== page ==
Once again, the echo-chamber nature of press releases serves to promote misleading science and internet "health news" clickbait. This time, it's with headlines claiming that tobacco – not marijuana – boosts early stroke risk. So is this fact or fiction? Let's take a look.
OK, America. Time to finally but down that second burger and that extra-large soda. A new CDC report shows that for the first time in 22 years, life expectancy for the average American has dropped. Heart disease, which remains the leading cause of death, is directly linked to nation's ubiquitous overeating epidemic.
A pair of misleading health directive headlines, one in Tme Magazine, the other in The Daily Mail, play up the findings of a less-than-rigorous study published in the British Journal of Sports Medicine that failed to make a strong case for associating athletic activities and participation with lifespan.
While it's true that statins are effective in preventing a recurrence of cardiovascular events (e.g. heart attack or stroke), the evidence that they are useful for primary prevention in older people isn't robust. Should the prescription of these drugs be extended to our expanding geriatric population, or is this an example of over-medicalization?
The famous singer-songwriter Leonard Cohen, as per his manager Robert B. Kory’s statement, “died during his sleep following a fall in the middle of the night on November 7th." Ironically, the Centers for Disease Control and Prevention (CDC) just released their estimates of the top 5 causes of preventable deaths.
A preliminary study presented at the American Heart Association meeting provides some puzzling data. The researchers found an association between "yo-yo" dieting and an increased risk of heart disease — but only in normal weight, postmenopausal women. But overweight and obese women didn't exhibit the same finding.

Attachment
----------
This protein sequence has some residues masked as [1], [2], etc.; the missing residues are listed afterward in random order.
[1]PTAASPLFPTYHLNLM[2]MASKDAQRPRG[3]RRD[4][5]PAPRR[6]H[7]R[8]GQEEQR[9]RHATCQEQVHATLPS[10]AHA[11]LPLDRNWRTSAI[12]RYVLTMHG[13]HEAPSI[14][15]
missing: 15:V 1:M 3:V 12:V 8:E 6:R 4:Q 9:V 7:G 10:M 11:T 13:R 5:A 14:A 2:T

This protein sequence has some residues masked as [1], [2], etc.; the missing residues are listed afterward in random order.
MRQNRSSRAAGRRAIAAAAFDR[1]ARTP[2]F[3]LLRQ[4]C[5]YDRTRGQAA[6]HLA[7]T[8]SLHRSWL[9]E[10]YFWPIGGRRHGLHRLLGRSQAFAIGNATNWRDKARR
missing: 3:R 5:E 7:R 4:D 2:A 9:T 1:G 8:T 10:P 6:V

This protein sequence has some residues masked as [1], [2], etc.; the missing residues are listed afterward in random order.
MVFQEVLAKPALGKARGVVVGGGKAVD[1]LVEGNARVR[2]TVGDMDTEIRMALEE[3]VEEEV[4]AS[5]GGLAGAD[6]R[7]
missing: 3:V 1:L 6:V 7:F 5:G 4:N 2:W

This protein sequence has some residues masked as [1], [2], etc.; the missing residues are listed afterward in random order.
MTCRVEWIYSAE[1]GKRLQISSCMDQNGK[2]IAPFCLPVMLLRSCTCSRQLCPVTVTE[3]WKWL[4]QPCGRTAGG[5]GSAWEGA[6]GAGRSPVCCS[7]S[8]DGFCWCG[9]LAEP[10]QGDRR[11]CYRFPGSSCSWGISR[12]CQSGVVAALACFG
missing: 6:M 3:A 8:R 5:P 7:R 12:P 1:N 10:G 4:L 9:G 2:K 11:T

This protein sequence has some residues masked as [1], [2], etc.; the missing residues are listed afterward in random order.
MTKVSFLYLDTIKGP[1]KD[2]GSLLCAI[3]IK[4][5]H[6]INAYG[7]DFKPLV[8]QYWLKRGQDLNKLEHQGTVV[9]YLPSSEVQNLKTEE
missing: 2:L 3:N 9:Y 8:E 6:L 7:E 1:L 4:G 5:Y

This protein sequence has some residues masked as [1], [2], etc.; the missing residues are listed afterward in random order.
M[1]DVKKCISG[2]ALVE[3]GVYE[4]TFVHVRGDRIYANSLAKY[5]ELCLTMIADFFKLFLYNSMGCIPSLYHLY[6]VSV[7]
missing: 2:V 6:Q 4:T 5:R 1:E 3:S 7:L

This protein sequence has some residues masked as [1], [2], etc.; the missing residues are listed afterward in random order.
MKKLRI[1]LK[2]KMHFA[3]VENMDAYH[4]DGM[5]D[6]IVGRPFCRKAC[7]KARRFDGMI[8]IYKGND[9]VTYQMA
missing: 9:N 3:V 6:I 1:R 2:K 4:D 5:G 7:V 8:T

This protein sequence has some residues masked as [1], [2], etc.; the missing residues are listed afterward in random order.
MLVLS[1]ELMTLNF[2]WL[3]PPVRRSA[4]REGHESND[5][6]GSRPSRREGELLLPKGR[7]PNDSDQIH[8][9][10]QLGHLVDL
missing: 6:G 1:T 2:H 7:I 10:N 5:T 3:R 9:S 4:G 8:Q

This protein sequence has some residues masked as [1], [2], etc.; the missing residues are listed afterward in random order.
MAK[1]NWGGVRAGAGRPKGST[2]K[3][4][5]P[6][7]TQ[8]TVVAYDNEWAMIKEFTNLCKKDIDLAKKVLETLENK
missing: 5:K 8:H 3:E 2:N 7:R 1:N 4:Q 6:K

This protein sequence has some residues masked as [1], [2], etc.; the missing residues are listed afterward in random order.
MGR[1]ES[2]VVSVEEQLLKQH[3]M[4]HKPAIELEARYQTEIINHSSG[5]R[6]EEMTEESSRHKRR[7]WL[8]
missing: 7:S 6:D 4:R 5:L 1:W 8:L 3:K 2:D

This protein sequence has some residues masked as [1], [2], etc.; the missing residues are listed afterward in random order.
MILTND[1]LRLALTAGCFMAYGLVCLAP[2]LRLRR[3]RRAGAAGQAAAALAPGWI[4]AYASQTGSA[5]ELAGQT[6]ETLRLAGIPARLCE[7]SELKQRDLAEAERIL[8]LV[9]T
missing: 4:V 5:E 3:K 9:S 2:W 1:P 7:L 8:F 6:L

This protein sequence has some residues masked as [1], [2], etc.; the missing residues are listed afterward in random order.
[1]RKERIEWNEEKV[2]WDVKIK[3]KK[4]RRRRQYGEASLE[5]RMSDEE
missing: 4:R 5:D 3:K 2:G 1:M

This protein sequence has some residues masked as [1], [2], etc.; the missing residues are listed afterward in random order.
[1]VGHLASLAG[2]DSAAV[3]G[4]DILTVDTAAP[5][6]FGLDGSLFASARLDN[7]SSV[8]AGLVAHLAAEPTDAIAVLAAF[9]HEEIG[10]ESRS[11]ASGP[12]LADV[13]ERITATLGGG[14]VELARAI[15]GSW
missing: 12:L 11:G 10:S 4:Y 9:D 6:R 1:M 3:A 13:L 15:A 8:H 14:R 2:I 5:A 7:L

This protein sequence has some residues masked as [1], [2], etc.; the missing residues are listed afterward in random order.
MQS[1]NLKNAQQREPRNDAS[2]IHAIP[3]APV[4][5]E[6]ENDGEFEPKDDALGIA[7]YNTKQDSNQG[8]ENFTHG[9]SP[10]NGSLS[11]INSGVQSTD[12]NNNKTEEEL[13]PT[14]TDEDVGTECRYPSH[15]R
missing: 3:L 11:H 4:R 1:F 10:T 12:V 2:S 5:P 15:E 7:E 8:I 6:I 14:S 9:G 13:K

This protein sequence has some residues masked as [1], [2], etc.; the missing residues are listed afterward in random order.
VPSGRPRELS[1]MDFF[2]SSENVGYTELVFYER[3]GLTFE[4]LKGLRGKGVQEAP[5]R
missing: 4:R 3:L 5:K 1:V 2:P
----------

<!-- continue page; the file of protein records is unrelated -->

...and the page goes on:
Last Monday marked the first debate of of three Clinton-Trump debates. Though no fits of any kind -- coughing or otherwise -- were thrown, the two presidential candidates did throw many jabs, as expected. But when Trump said her Democratic rival "doesn't have the stamina," it eventually led us to this question: Who does have the stamina?
Questions were raised about Hillary Clinton's health after a recent public dizzying episode. Her doctor released a "summary update" on the presidential candidate's health, "since the release of [her] previous medical statement in July 2015." What does this letter mean? Not everything and not nothing.
The occupational groups community & social services, and transportation & material moving, had the greatest percentage of workers who met two or fewer cardiovascular health metrics. That means these workers may be at the highest risk of cardiovascular disease as compared to everyone else.
While statin drugs, which lower cholesterol production by the liver, have helped many avoid atherosclerosis not everyone can take them. A new means of dealing with artery-blocking cholesterol plaques may be on the horizon — with an old compound called cyclodextrin possibly being repurposed to do just that.
What everyone "knows" is that dog ownership is good for one's health. But are there data to support that? Yes, a preliminary study from Sweden provides some confirming data.
A new CDC report reveals surprising and disturbing findings regarding overall death rates in America. They were found to have risen last year, albeit slightly, as compared to the year before. The cause, or causes, of this upturn are unknown, but should be pursued.